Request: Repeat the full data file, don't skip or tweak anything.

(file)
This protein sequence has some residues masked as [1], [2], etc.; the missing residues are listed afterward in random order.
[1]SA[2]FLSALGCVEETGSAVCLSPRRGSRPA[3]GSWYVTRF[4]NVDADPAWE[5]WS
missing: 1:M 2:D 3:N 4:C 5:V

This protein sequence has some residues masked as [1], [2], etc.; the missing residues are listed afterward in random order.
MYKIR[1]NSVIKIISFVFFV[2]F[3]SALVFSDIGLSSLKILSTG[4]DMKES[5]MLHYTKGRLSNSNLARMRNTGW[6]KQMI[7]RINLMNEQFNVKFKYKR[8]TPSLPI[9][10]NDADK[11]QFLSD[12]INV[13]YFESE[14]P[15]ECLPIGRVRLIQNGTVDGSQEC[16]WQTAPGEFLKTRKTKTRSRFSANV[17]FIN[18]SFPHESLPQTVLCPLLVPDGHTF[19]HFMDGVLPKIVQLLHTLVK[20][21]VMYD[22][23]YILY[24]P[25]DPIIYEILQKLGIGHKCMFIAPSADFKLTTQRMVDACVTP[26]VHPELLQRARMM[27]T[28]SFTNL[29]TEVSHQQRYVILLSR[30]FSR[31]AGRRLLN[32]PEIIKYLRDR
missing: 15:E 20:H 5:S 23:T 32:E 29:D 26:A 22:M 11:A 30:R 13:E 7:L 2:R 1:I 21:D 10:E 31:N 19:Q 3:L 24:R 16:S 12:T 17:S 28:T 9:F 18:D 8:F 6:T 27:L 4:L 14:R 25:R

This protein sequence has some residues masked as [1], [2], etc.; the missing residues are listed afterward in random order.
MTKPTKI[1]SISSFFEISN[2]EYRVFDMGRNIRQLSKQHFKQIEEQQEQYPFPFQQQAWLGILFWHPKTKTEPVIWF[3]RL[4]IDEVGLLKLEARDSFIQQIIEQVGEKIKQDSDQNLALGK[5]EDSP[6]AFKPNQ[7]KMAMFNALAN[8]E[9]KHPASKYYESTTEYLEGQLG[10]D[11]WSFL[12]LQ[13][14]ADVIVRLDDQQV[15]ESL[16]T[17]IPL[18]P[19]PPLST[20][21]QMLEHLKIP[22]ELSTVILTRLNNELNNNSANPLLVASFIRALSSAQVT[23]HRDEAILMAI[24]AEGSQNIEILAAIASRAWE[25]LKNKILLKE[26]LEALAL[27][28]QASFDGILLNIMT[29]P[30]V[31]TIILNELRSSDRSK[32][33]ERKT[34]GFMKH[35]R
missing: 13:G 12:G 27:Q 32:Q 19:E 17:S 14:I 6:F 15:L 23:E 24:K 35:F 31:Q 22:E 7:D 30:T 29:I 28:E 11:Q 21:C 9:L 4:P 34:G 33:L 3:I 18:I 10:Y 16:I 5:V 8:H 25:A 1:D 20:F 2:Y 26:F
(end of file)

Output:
This protein sequence has some residues masked as [1], [2], etc.; the missing residues are listed afterward in random order.
[1]SA[2]FLSALGCVEETGSAVCLSPRRGSRPA[3]GSWYVTRF[4]NVDADPAWE[5]WS
missing: 1:M 2:D 3:N 4:C 5:V

This protein sequence has some residues masked as [1], [2], etc.; the missing residues are listed afterward in random order.
MYKIR[1]NSVIKIISFVFFV[2]F[3]SALVFSDIGLSSLKILSTG[4]DMKES[5]MLHYTKGRLSNSNLARMRNTGW[6]KQMI[7]RINLMNEQFNVKFKYKR[8]TPSLPI[9][10]NDADK[11]QFLSD[12]INV[13]YFESE[14]P[15]ECLPIGRVRLIQNGTVDGSQEC[16]WQTAPGEFLKTRKTKTRSRFSANV[17]FIN[18]SFPHESLPQTVLCPLLVPDGHTF[19]HFMDGVLPKIVQLLHTLVK[20][21]VMYD[22][23]YILY[24]P[25]DPIIYEILQKLGIGHKCMFIAPSADFKLTTQRMVDACVTP[26]VHPELLQRARMM[27]T[28]SFTNL[29]TEVSHQQRYVILLSR[30]FSR[31]AGRRLLN[32]PEIIKYLRDR
missing: 15:E 20:H 5:S 23:T 32:E 29:D 26:A 22:M 11:A 30:R 13:E 7:L 2:R 1:I 21:D 10:E 31:N 19:Q 3:L 24:R 16:S 12:T 17:S 28:T 9:F 18:D 8:F 6:T 27:L 4:L 14:R 25:R

This protein sequence has some residues masked as [1], [2], etc.; the missing residues are listed afterward in random order.
MTKPTKI[1]SISSFFEISN[2]EYRVFDMGRNIRQLSKQHFKQIEEQQEQYPFPFQQQAWLGILFWHPKTKTEPVIWF[3]RL[4]IDEVGLLKLEARDSFIQQIIEQVGEKIKQDSDQNLALGK[5]EDSP[6]AFKPNQ[7]KMAMFNALAN[8]E[9]KHPASKYYESTTEYLEGQLG[10]D[11]WSFL[12]LQ[13][14]ADVIVRLDDQQV[15]ESL[16]T[17]IPL[18]P[19]PPLST[20][21]QMLEHLKIP[22]ELSTVILTRLNNELNNNSANPLLVASFIRALSSAQVT[23]HRDEAILMAI[24]AEGSQNIEILAAIASRAWE[25]LKNKILLKE[26]LEALAL[27][28]QASFDGILLNIMT[29]P[30]V[31]TIILNELRSSDRSK[32][33]ERKT[34]GFMKH[35]R
missing: 13:G 12:G 27:Q 32:Q 19:E 17:S 14:I 6:F 15:L 23:E 24:K 35:F 31:Q 22:E 7:D 30:T 29:I 28:E 11:Q 21:C 9:L 4:P 34:G 33:L 3:I 18:I 10:Y 16:I 5:V 8:H 25:A 1:D 20:F 2:Y 26:F